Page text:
ACLU, American Library Association Fight Anti-Porn Law

July 7, 2008 - 8:03 PM

(CNSNews.com) - The American Civil Liberties Union and the American Library Association filed a lawsuit in federal court Tuesday challenging the constitutionality of the Children's Internet Protection Act.

The law requires libraries that choose to accept federal subsidies for Internet access to install software that blocks access to web sites featuring pornography. The legislation was originally sponsored by Sen. John McCain (R-Ariz.) and Rep. Ernest Istook (R-Okla.) and was signed by President Clinton in December.

The ACLU and ALA allege in their lawsuit that it is a violation of the First Amendment right to free speech to tie federal funds to restrictions on access to Internet sites.

"It blocks access to constitutionally protected speech," said Emily Sheketoff, executive director of the ALA's Washington office. "It's a violation of the First Amendment. If a library were to accept federal funding [related to Internet access], they must put filters on their Internet access," she explained. "That would mean that the public that depends on the public library for Internet access would have filtered access, which is not complete," said Sheketoff.

The groups object to the law for others reasons, as well. They believe filters are not able to differentiate between pornography web sites and, for example, sites dealing with breast cancer. "It filters out perfectly legitimate, constitutionally protected information, such as health information and political information," said Sheketoff, "and it does not completely protect children from inappropriate information or information that is harmful to minors."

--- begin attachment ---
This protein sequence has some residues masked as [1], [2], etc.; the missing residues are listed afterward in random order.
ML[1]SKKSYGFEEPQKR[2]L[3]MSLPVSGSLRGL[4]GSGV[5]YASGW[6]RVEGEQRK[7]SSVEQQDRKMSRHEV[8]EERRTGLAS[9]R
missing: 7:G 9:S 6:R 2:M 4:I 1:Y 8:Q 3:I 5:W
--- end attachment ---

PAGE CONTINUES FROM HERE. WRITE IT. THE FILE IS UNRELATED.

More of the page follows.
Poor communities would also be hurt by Internet filtering, according to Sheketoff. "This is a federal mandate which is holding the poorest libraries hostage," she said. "It's saying the libraries that need the funding the most, those that are the poorest and serve the poorest, must filter. Therefore, those people who have no access to other information, who depend on the public library are getting less information than those localities that are rich enough to say they don't need the federal funding."

The Children's Internet Protection Act has not gone into effect yet, so libraries have not had the opportunity to turn down the federal funds.

Donna Rice Hughes, who back in the 1980s attracted tabloid fame for an alleged extra-marital affair with then-presidential candidate and U.S. Senator Gary Hart, is today a prominent activist against Internet pornography. She says the objections of the ACLU and the ALA are the result of fundamental philosophical differences about access to pornography.

"During some of the earlier cases [opposing anti-pornography laws], the ACLU and the ALA said, 'we don't need laws to protect children from pornography; just use filters,'" said Rice. "They [now] complain that filters don't work or they're not effective, but the bottom line is they have a different philosophy with respect to children and pornography.

"The ACLU opposes on First Amendment grounds any type of law which would punish the distribution or exposure of obscenity, pornography, indecency harmful to minors," Rice continued. "And they also oppose any laws that would restrict even the production and distribution of child pornography."

Though the ALA claims it is willing to accept Internet filters if they are agreed to at the local level, Rice says neither the ALA nor the ACLU will accept filters under any circumstances.

"When you start to understand the underlying philosophy here, you begin to understand that the issue is not filtering, because there won't ever be any kind of filtering that will be acceptable to the ACLU. They believe it's unconstitutional to keep kids away from pornography," said Rice.

According to Sheketoff, the ACLU/ALA lawsuit was filed in U.S. District Court in Philadelphia.